Cisco 2017 Midyear Cybersecurity Report Highlights Security Risks Presented by IoT and Offers Prescriptive Advice for Improving Cyber-Resiliency
Here at Lumeta, we eagerly await the releases of Cisco’s Midyear Cybersecurity Reports, as they are among the preeminent security reports that consistently provide industry insights and key findings taken from recent threat intelligence and cybersecurity trends. But this year is even more special, as the Lumeta Research Team contributed to the Cisco 2017 Midyear Cybersecurity Report (released today) by sharing critical data gleaned from Lumeta’s flagship product, Spectre, to help map out the evolving threat landscape. In addition to Lumeta and Cisco, other security technology partners that contributed to the report include Anomali, Flashpoint, Qualys (another Lumeta Spectre integration partner), Radware, Rapid7, RSA, SAINT Corporation, ThreatConnect, and TrapX.
Cisco has been an important partner for Lumeta for years and we’re proud to work closely with them on proactive orchestration of network infrastructure security anomalies. This year’s Cisco Midyear Cybersecurity Report (MCR) examines the increasing sophistication of cyberattacks with a particular focus on how the emerging Internet of Things (IoT)—and its myriad devices and systems with security weaknesses ripe for exploitation—is a new frontier for attackers and defenders to wreak havoc on organizations (coincidentally, we have a webinar on IoT security taking place today at 2pm EDT/11am PDT, tune in!).
IoT is a hot-button issue for security teams in all organizations, and as the Cisco MCR outlines, recent IoT Botnet activity suggests that some attackers may be laying the foundation for a wide-reaching, high-impact attack that could disrupt the Internet.
As the intersection of IoT, apps and users reaches new depths, and operational networks and IT networks become increasingly intertwined, it’s vital for companies to adequately segment their network, and to triage potential breaches and vulnerabilities. Both IoT devices and users require network segmentation.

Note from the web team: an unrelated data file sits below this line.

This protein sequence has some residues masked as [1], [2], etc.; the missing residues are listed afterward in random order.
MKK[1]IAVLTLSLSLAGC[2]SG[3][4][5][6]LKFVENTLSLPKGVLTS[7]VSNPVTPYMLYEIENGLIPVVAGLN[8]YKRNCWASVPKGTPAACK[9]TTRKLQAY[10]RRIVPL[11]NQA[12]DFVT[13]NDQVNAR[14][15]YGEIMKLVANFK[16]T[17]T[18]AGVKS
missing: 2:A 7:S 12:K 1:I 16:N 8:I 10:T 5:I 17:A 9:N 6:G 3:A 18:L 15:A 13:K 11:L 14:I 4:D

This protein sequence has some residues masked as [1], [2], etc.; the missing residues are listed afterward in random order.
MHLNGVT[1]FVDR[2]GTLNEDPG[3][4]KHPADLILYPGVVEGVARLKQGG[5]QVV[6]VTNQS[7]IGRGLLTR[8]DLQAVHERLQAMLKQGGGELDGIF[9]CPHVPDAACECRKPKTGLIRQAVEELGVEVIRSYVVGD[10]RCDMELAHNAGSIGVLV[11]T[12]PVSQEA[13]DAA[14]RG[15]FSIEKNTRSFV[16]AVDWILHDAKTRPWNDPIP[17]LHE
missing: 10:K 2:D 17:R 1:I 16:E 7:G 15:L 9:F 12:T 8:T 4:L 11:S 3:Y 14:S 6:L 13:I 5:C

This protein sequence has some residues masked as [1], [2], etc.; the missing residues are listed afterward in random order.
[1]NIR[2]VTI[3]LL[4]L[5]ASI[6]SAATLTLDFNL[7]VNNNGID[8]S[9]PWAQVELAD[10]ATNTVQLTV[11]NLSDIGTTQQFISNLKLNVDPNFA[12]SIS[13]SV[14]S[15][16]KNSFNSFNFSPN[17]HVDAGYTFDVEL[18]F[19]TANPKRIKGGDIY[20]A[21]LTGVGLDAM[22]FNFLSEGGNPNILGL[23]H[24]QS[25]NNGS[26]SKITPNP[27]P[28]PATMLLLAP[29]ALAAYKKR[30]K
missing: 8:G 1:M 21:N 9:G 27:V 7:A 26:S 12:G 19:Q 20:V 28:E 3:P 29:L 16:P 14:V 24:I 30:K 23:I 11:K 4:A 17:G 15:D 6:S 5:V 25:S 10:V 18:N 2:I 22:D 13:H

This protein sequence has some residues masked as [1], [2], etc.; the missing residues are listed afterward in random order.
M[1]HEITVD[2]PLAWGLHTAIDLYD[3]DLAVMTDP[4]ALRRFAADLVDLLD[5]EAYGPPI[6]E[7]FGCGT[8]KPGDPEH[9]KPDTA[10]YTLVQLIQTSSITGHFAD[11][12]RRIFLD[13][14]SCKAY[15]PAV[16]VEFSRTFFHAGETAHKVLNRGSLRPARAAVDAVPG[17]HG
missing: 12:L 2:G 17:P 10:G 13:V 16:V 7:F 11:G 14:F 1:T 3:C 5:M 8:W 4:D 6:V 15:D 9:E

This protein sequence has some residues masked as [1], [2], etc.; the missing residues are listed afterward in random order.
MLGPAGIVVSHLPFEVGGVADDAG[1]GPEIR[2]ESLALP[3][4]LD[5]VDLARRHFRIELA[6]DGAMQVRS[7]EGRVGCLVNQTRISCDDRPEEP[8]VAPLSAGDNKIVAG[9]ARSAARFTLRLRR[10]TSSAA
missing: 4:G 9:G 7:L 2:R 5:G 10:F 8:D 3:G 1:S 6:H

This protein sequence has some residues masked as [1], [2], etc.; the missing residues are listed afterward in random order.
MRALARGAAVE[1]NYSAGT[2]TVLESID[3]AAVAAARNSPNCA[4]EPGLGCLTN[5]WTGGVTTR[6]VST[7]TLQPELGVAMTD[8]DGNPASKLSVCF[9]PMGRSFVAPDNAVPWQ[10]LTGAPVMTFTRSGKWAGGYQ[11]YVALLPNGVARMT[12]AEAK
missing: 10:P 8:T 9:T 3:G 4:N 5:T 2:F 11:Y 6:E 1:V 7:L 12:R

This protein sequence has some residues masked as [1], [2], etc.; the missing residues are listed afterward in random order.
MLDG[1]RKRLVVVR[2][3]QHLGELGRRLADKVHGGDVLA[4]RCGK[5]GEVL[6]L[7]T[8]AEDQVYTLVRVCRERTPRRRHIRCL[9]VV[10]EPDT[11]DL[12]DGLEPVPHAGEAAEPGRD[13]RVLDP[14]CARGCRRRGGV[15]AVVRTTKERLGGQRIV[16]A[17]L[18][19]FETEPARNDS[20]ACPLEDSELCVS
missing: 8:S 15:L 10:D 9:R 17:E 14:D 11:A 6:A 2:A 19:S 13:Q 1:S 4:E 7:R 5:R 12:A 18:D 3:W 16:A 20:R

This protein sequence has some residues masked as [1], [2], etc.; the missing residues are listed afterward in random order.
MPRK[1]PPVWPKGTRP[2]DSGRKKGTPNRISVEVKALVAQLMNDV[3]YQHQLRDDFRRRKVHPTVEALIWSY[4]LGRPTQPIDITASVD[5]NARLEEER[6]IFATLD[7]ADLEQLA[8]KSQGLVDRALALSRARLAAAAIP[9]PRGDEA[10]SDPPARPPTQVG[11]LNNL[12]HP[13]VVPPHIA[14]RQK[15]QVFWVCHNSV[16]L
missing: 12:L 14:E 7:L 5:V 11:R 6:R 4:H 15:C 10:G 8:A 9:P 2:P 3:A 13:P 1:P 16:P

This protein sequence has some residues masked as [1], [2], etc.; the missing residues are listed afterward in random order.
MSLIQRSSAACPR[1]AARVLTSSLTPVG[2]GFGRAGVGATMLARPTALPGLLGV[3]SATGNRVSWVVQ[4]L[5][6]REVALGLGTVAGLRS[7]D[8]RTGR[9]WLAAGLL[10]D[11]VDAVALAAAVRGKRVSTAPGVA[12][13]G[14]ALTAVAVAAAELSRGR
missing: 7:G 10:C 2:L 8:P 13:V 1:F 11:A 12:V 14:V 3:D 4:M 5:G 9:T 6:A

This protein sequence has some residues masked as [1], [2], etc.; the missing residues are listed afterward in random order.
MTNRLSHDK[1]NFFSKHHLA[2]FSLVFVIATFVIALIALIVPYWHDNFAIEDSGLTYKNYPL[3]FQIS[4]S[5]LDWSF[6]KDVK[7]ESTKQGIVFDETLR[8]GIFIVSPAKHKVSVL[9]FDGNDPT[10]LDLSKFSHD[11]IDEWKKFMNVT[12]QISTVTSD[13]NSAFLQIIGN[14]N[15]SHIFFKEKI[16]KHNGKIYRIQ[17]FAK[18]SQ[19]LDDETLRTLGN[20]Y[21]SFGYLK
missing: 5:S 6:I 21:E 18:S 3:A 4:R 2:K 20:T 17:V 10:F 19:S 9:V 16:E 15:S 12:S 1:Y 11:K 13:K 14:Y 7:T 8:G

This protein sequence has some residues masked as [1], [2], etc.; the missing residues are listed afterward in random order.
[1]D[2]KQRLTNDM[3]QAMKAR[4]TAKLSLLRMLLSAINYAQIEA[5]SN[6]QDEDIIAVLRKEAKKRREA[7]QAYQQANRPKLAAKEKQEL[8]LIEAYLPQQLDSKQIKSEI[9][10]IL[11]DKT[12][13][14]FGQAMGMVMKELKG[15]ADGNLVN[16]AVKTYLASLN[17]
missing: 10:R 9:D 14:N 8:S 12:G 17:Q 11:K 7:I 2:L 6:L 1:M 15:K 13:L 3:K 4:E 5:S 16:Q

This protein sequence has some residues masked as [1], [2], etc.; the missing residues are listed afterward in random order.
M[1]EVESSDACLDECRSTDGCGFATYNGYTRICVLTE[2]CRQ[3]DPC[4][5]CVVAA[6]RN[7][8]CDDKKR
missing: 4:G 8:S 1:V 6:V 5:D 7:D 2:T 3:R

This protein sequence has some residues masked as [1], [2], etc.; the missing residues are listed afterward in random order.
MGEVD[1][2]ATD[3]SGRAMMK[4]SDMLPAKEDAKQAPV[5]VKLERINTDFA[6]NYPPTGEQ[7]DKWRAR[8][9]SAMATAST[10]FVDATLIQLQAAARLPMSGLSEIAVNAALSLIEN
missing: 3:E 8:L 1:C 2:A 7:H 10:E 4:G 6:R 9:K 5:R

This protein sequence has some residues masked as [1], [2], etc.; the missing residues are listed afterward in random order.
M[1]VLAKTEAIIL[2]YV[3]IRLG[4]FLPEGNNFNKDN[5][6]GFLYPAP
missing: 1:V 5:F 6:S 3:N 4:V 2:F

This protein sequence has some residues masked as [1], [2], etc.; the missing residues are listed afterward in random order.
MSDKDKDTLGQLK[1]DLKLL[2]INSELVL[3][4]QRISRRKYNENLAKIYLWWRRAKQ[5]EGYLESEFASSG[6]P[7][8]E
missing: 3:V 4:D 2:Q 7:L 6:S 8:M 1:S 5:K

What is perhaps the most alarming and eye-opening takeaway from the Cisco MCR is that Cisco researchers are forecasting potential ‘destruction of service’ (DeOS) attacks which could eliminate companies’ backups and safety nets. We bring this up because companies rely on the software and systems that are supposed to keep their networks and data safe, but this increased level of attack is forcing companies to pivot constantly to evade breaches.
The reason some tools in the security stack like network asset management, vulnerability assessment, and network modeling have not been effective is that their starting point (i.e. what the client understands about their network) is assumed to be true. In our experience, it never is. You can’t guard against security vulnerabilities in your network if you can’t see them.
Remember, there is no current, authoritative perception of network state. Using several active investigation and probing techniques, along with analysis algorithms, gives companies a complete index of the network, which leads to more identified networks, devices, compute resources on a physical infrastructure. This allows the organization to understand temporal infrastructure—whether it’s mobile, virtual, cloud-based and the incremental impacts it is causing on the network from a cyber view.
As the threat landscape becomes more sophisticated and the attack vector expands, it’s critical that organizations have complete visibility into what is on their networks. Otherwise, they cannot put the right systems in place to properly secure them.
We’re excited to be part of the Cisco 2017 Midyear Cybersecurity Report, and applaud Cisco for diving deep into the security threats facing today’s organizations and sharing prescriptive measures to safeguard critical infrastructure. To view the full Cisco 2017 Midyear Cybersecurity Report, please click here to download the report.